For the last time, I was prepared, the numbing cream wiped off, the area swabbed and sterilised, surgical gauze placed surrounding the area and then the ripping of the package which signified the port needle. OK, the usual, breathe in, breathe in, breathe in…..hold…………… and for the last time the needle was in. Phew! No final surprises or problems with my wonderful port. Did I call it wonderful? Hmm, a strange time to develop a more positive relationship with my port!!
The series of syringes with anti side effect meds went in first and a vicious army of biting red ants marched again as I squirmed awkwardly. Each time they seem to bite a bit harder and I find it increasingly uncomfortable. The nurses find my reaction really amusing!
I had half an hour of saline after this to get the side effects well flushed and then the final taxotere was unceremoniously brought in and hooked up. Have a look at the label in the pic, and all its detail……………..
As always, it is infused slowly as it has a high risk of allergic response. For over one and a half hours it worked its way into my system until finally the machine beeped to signify the end of the infusion, and the nurse monitored as the final drops left the bottle and entered my blood stream.
Another series of syringes and the final anti clotting agent and it was time to remove the needle. I breathed in, in, in- and held and out came the needle. And then the weirdest thing happened. I was completely overcome, and cried like a baby at this decisive moment. It was totally unexpected and I am not quite sure what happened. I think a mix of relief, disbelief that it is finished, and after months of holding things together during the chemo procedures I was overcome by the enormity of what I have been through. I have since heard from many other women that they also wept buckets at the same point. It reminds me a little of when you are in the midst of a family emergency or crisis and you just have to keep everything together, but when you are told everything is all right, that is when you crumble.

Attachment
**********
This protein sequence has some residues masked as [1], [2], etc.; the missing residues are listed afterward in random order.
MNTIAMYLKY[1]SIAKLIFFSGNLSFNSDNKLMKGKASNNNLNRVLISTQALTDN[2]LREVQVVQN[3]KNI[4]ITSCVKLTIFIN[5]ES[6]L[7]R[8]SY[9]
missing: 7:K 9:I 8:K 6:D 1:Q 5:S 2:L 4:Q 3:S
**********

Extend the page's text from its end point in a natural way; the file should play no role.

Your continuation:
After the crumbly moment, I gathered myself, switched off the reality TV and got ready for the outside world again. I will come back and see my 5th floor angels to thank them properly once I am clearer about the next steps and less wobbly.
After the usual signing of papers and collecting another bag full of medication, we were back out in the warm evening and quickly home.
I am still having a bit of difficulty letting it sink in that Sunday 4 April really was the 8th and final chemo. Rocky (1 and 2) and I have finished our 8 round Boxing Match and the score seems to be Rocky -8, FBG – 8!! But I have this naughty compulsion to run up behind him when he is not looking, and tweak those sensitive little hairs behind his ears and bring him to his knees like he has done to me!! Maybe I will keep that one up my sleeve!
Chemo might be done and dusted, but there is no chance of dust gathering under my feet. Final chemo was yesterday, and Radiation Therapy Consultation will be tomorrow! Things are moving rapidly forward.
The most important thing is that I know that once this set of side effects pass, then I will start to feel better and slowly recover. I hope that I will get my strength, energy and immune system back gradually – and I hope that means I will start to feel well again. I can’t wait!